It shouldn’t bother anyone when people put words in God’s mouth; as Anne Lamott quips, you know you’ve created God in your image when he hates all the same people you do. I’m not much of a God-botherer myself, but the recent events in Colorado make me…well, they make me wonder.
The woman who shot the killer in Colorado says God guided her hand and steadied her aim. “Shoot that guy,” God said, in effect. “That one, over there.”
We can find images of an angry, bloodthirsty God in culture for as long as we’ve known Him, but I was raised with the Christian version, and for the longest time believed that He loved me, no matter what I did. Lesson No. 2 was that he also loved my enemy, a harder concept to grasp. I suspect a lot of people stop there. Once, just to needle someone who was very, very pleased with the prison beating death of Jeffrey Dahmer, I mentioned that I’d heard the Wisconsin cannibal had recently become a Christian, and so he’d be up in Heaven by now, “and the two of you can get acquainted after you arrive.” He didn’t like to hear this, but isn’t this the point of Christianity? Of having a savior? That no one is so damaged that he can’t be redeemed, even in the final days of a cursed life? It’s supposed to keep us humble, to know that no matter how much we follow the rules and polish our own halos, God loves the more wretched sinner down the hall just as much, no more and no less.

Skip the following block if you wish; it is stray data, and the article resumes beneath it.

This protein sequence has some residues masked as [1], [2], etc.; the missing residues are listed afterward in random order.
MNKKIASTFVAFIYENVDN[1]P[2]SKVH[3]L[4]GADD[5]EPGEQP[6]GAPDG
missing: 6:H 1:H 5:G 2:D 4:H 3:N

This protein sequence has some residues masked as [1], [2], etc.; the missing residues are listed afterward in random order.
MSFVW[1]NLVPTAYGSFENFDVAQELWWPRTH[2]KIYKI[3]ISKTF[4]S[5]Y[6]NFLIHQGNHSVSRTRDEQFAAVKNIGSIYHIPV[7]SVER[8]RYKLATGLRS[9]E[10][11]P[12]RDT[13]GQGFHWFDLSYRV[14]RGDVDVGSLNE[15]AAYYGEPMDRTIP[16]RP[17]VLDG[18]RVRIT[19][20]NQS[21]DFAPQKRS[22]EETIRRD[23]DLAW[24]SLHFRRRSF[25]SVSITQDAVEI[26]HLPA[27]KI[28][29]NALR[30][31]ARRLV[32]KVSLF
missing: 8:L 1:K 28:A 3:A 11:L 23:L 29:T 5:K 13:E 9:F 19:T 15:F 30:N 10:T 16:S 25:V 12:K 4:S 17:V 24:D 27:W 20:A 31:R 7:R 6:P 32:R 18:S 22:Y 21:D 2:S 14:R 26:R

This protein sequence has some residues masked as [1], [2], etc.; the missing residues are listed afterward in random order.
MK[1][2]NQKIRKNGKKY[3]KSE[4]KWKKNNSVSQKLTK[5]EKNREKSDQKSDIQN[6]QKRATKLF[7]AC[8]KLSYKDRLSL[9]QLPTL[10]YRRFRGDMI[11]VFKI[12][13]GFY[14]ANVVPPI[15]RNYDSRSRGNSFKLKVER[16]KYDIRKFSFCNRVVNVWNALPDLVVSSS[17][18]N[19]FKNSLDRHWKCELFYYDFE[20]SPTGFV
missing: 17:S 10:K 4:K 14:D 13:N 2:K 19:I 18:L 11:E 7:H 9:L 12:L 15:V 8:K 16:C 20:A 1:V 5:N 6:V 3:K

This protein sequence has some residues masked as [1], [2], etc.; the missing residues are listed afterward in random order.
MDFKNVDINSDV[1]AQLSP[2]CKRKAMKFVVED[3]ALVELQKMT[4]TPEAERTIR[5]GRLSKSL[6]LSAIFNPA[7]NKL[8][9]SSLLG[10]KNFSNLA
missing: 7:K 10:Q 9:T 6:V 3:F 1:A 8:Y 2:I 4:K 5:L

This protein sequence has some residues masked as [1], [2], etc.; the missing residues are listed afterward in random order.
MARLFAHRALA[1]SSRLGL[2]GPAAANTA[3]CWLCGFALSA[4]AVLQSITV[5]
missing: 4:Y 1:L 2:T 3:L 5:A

Mental illness complicates things. Everything complicates things, really, but voices in your head — there’s a complication. As for Matthew Murray, the church murderer, it’s the same old sad story:
ARVADA — Matthew Murray was asked to leave Youth With A Mission five years ago, although the reasons are murky.
The group’s Colorado leader said Monday that unspecified health problems prevented Murray from advancing beyond a training program into field work overseas.
But Murray’s roommate from that time told CNN Monday night that Murray was booted for bizarre behavior. He also said that Murray told him he heard voices.
…Werner, who now lives in Balneario Camborius, Brazil, said he occupied a bunk near Murray’s and that Murray would roll around in bed and make noises.
He asked his roommate about it, Werner said.